Skip to main content

Do I need to pay for an SSL certificate, or is a free one good enough?

Hosting providers, web developers, and many of our other resellers get this question a lot. And if you’re a website owner, you might be asking it yourself. It’s obviously tempting to opt for the free version — and in some cases, that’s really all a website owner needs — however, there are some objective benefits to paid SSL certificates.

This post will explore in detail all factors worth considering, but we’ll start with the short, honest summary:

Infographic comparing free vs. paid ssl certificates.

Free SSL certificates can definitely do the job in cases where trust is important but not critical, for example, on blogs and other small information sites. Why? They offer the same level of encryption as their paid equivalents and display the padlock symbol in all major browsers. However, they don’t offer some key features that many sites need, including features that build consumer trust.

Paid SSL certificates are a better fit for businesses and brands for whom consumer trust is key, and who are willing to pay for peace of mind and easy management. For starters, not only do paid SSL certificates provide encryption, but they further validate or authenticate that the website owner is who they claim to be, assuring users that the site is, in fact, legitimate. And only paid certificates offer a warranty, long validity periods, technical support, and certificate management. So what type of SSL certificate is right for you or your customers? Let’s take a closer look at these points of comparison.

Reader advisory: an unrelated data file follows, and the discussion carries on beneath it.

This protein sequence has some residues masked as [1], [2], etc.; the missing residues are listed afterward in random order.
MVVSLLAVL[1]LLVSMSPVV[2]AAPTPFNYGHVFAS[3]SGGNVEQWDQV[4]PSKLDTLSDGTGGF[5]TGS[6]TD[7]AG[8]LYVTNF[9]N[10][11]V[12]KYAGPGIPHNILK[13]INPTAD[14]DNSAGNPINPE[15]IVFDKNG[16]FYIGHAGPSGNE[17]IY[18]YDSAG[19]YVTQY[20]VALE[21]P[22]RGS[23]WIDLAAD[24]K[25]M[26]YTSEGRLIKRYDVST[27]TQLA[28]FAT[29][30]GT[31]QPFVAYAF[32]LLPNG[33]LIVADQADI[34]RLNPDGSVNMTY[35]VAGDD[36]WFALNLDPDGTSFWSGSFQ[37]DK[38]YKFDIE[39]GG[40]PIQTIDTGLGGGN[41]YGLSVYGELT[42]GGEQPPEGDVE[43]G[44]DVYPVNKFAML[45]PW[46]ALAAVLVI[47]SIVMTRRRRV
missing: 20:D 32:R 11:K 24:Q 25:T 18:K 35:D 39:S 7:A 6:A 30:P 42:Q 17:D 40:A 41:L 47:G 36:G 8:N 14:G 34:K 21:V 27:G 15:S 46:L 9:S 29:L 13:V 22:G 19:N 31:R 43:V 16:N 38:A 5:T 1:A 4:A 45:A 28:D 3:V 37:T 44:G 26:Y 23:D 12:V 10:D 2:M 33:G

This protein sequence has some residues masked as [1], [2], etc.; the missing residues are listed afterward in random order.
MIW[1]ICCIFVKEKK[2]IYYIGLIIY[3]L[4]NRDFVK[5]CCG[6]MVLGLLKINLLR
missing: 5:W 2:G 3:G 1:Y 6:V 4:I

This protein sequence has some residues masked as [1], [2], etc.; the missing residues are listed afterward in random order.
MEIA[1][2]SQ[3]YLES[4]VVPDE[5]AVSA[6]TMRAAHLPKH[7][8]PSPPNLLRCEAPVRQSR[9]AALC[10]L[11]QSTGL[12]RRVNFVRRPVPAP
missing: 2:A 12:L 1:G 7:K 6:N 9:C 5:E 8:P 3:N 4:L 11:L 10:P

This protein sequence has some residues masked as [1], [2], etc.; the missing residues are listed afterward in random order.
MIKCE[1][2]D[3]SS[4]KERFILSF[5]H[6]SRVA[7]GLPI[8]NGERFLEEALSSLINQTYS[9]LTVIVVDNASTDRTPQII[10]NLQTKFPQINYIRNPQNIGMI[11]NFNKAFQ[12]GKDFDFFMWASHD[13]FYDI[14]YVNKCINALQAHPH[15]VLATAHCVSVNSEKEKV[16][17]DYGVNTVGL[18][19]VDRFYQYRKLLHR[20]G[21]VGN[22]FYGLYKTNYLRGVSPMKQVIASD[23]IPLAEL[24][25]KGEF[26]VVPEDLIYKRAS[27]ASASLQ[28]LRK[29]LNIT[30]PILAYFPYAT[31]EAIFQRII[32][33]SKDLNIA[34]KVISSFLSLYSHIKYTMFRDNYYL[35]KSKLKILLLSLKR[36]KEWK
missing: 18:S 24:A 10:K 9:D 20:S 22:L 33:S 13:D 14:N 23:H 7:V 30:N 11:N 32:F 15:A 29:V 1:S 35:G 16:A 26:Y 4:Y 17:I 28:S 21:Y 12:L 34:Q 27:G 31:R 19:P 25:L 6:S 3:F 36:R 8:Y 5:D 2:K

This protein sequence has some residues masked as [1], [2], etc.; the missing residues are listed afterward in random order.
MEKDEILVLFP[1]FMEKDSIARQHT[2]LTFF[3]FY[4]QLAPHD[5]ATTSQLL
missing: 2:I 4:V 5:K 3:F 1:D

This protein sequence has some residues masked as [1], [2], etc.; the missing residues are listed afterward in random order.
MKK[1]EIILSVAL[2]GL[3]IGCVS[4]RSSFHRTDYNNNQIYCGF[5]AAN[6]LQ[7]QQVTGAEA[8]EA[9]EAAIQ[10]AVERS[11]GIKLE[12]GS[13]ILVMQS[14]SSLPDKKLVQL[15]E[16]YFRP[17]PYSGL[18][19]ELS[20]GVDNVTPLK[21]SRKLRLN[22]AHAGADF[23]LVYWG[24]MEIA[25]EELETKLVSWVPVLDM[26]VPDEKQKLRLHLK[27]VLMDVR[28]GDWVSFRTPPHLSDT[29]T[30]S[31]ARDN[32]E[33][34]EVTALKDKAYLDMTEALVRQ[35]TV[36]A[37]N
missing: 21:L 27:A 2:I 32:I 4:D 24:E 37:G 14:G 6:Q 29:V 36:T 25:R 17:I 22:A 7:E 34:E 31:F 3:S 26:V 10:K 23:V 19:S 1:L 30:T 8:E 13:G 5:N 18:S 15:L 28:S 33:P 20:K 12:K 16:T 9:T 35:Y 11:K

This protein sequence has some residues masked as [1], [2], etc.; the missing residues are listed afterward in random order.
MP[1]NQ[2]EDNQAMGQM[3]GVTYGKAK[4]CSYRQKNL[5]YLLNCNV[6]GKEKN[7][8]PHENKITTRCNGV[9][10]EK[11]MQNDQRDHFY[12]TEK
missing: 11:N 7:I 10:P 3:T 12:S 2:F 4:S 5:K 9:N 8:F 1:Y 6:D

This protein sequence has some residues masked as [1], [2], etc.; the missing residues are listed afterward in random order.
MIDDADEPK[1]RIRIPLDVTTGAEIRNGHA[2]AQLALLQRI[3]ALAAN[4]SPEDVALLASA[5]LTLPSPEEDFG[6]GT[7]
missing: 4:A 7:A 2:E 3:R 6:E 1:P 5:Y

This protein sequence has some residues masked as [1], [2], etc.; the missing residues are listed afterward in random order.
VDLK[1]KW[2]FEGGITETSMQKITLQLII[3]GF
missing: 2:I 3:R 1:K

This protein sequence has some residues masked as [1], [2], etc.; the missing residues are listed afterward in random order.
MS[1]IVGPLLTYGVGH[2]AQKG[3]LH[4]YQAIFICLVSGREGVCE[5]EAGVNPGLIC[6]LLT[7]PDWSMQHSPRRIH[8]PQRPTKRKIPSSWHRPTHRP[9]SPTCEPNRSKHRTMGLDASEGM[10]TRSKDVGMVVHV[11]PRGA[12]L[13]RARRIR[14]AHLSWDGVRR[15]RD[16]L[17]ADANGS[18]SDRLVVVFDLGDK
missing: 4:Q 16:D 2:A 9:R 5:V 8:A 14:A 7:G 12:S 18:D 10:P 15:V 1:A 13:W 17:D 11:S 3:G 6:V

Authentication and validation

As mentioned above, all TLS/SSL certificates (including the free ones) provide a secure connection between the browser and the website, prevent the browser from displaying a “Not Secure” warning, and display a padlock symbol in the user’s browser to signal that the connection is encrypted.

This sounds great, but the problem is that encryption is only half of the equation. The other half is authentication. All free certificates are Domain Validated. They prove that whoever installed the certificate has admin access to the domain name, but they do nothing to validate the legitimacy of the organization that owns the domain name. Anonymous entities can obtain a free certificate and create a “secure” connection to an untrustworthy site.

Only paid certificates, more specifically, Organization Validation (OV) and Extended Validation (EV) certificates, authenticate the owner of the website. OV and EV involve more stringent methods of validation, requiring the company that owns the website to supply detailed information about their organization. This information is then validated by the Certificate Authority issuing the certificate, ensuring that the company behind the website is legit and trustworthy. This is why you’ll often see EV certificates used on the websites of global banks, financial service providers, Fortune 500 companies, Global 2000 companies, e-commerce sites, and enterprises.